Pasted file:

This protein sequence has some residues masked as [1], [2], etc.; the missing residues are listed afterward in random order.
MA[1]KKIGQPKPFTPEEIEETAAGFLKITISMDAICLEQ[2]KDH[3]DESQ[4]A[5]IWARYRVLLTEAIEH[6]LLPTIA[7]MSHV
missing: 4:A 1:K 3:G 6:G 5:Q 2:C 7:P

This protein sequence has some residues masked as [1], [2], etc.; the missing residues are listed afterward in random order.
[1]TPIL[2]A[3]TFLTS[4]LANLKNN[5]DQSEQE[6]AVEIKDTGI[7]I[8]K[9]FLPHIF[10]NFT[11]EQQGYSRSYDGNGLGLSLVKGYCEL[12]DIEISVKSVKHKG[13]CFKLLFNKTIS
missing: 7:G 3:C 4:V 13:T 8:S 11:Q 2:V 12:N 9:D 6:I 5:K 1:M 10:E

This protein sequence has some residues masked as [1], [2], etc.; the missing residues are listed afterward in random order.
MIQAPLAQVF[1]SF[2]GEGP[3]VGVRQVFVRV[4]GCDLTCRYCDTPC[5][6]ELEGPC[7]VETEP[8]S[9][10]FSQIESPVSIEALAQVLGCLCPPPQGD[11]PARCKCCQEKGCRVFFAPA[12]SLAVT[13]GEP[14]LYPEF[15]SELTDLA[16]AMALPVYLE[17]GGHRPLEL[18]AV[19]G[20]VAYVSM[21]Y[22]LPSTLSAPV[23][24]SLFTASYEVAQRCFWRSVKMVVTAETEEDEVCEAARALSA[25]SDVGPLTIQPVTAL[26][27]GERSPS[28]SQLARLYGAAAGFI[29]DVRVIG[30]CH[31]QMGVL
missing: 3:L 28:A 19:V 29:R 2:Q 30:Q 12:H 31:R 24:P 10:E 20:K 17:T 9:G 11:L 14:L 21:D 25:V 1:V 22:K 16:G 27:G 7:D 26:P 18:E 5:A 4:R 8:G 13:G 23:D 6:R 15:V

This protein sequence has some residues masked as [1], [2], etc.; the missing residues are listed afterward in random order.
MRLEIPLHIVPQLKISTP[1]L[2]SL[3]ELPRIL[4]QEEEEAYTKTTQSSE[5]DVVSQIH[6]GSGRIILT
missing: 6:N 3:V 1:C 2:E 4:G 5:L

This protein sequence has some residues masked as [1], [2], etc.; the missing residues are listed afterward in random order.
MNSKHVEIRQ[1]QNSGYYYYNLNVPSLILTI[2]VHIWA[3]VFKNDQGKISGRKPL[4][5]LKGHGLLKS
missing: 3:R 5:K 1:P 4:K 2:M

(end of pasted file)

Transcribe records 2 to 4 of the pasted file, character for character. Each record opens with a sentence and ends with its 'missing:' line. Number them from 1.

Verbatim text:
This protein sequence has some residues masked as [1], [2], etc.; the missing residues are listed afterward in random order.
[1]TPIL[2]A[3]TFLTS[4]LANLKNN[5]DQSEQE[6]AVEIKDTGI[7]I[8]K[9]FLPHIF[10]NFT[11]EQQGYSRSYDGNGLGLSLVKGYCEL[12]DIEISVKSVKHKG[13]CFKLLFNKTIS
missing: 7:G 3:C 4:V 13:T 8:S 11:Q 2:V 12:N 9:D 6:I 5:K 1:M 10:E

This protein sequence has some residues masked as [1], [2], etc.; the missing residues are listed afterward in random order.
MIQAPLAQVF[1]SF[2]GEGP[3]VGVRQVFVRV[4]GCDLTCRYCDTPC[5][6]ELEGPC[7]VETEP[8]S[9][10]FSQIESPVSIEALAQVLGCLCPPPQGD[11]PARCKCCQEKGCRVFFAPA[12]SLAVT[13]GEP[14]LYPEF[15]SELTDLA[16]AMALPVYLE[17]GGHRPLEL[18]AV[19]G[20]VAYVSM[21]Y[22]LPSTLSAPV[23][24]SLFTASYEVAQRCFWRSVKMVVTAETEEDEVCEAARALSA[25]SDVGPLTIQPVTAL[26][27]GERSPS[28]SQLARLYGAAAGFI[29]DVRVIG[30]CH[31]QMGVL
missing: 3:L 28:A 19:V 29:R 2:Q 30:Q 12:H 31:R 24:P 10:E 20:K 17:T 9:G 11:L 14:L 21:D 25:V 1:V 22:K 16:G 27:G 7:D 26:P 18:E 5:A 4:R 8:G 13:G 23:D 6:R 15:V

This protein sequence has some residues masked as [1], [2], etc.; the missing residues are listed afterward in random order.
MRLEIPLHIVPQLKISTP[1]L[2]SL[3]ELPRIL[4]QEEEEAYTKTTQSSE[5]DVVSQIH[6]GSGRIILT
missing: 6:N 3:V 1:C 2:E 4:G 5:L